All of this involves much paperwork, survey, cost and time.

Regardless of all the paperwork, survey, cost and time, there are very good reasons for these things. Mostly they are so our environment stays pristine and that the choices of a few do not affect the health and safety of many. It allows for us to know we can safely jump in a creek for swim on a hot day, without becoming ill. Legal businesses comply. Illegal businesses don’t.

Please be wary of these types of operators. Not only could the sewage seep into our fabulous waterways. These types of operators could pollute our camping community by making it harder for those campgrounds that do comply to be competitive and survive. Those that comply care about the safety of our families, their neighbours and communities. They care about us. These illegal operators don’t. They care about themselves.

NB: If you are truly remote bush camping and there are no toilets, please ensure you dig your latrine a minimum of 20 metres from any waterway. Dig your hole deep enough so that it will not be dug up by wild animals or trod on by the unwary. Ensure it is filled in properly before you break camp and please don’t forget to carry off your toilet paper for appropriate disposal in the campfire or a rubbish bin.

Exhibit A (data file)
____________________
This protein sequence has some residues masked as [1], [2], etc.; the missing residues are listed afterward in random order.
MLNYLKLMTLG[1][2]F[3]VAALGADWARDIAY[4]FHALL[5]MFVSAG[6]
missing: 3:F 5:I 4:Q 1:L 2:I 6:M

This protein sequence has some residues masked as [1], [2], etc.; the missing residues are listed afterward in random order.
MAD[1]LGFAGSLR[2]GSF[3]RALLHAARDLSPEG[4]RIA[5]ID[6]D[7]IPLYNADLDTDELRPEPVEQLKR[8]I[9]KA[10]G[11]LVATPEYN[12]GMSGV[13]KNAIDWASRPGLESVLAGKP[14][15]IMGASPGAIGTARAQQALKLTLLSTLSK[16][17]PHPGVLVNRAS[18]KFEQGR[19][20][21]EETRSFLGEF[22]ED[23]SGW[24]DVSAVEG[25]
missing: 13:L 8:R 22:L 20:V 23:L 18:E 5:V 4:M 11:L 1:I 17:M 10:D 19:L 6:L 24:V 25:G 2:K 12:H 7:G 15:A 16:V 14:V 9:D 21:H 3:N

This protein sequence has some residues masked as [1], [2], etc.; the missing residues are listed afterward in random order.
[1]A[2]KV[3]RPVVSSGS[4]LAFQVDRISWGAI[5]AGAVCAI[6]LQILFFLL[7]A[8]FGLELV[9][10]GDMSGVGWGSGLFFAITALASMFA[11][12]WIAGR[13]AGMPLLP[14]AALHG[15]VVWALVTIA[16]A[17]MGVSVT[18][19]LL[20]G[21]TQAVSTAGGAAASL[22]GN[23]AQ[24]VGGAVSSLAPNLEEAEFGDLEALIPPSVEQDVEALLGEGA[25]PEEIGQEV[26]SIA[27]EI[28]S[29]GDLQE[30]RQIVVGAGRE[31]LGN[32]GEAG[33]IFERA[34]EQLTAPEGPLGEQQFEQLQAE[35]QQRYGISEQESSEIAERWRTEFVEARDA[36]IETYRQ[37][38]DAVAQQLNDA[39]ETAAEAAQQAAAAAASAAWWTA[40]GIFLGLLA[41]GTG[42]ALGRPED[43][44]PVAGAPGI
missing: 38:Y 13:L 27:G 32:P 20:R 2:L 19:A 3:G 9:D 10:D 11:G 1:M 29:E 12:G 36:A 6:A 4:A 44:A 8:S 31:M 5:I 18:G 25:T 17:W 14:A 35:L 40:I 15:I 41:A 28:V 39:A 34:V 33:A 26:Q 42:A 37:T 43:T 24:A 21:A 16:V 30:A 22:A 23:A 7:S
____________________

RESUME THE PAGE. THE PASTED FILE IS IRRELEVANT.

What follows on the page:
Hygiene at Camping Made Simple

Getting a little grubby at camping is par for the course but hygiene is still important; especially when prepping and cooking food. Hands are always the most important thing.
A few small inexpensive hand basins full of warm soapy water will do the trick nicely. They pack easily, they are light and you can place other things inside of them. Tie cake of soap to the handle of the hand basin using a cut off panty hose. This will stop soap falling in the dirt, being left in the hand basin and going soggy or having to look for it in the dark.

Place a hand basin near the latrine and another one near the kitchen area. Only put about a litre of water in each basin and change the water a few times a day depending on usage. Especially the one in the kitchen. Nothing beats soap and water to cleans under the finger nails, which is where most bacteria will be hiding. A packet of baby wipes on the kitchen table is also a fabulous alternative if water is sparse. A piece of string holding a bottle of hand sanitizer hung from a branch near the latrine and kitchen will also work.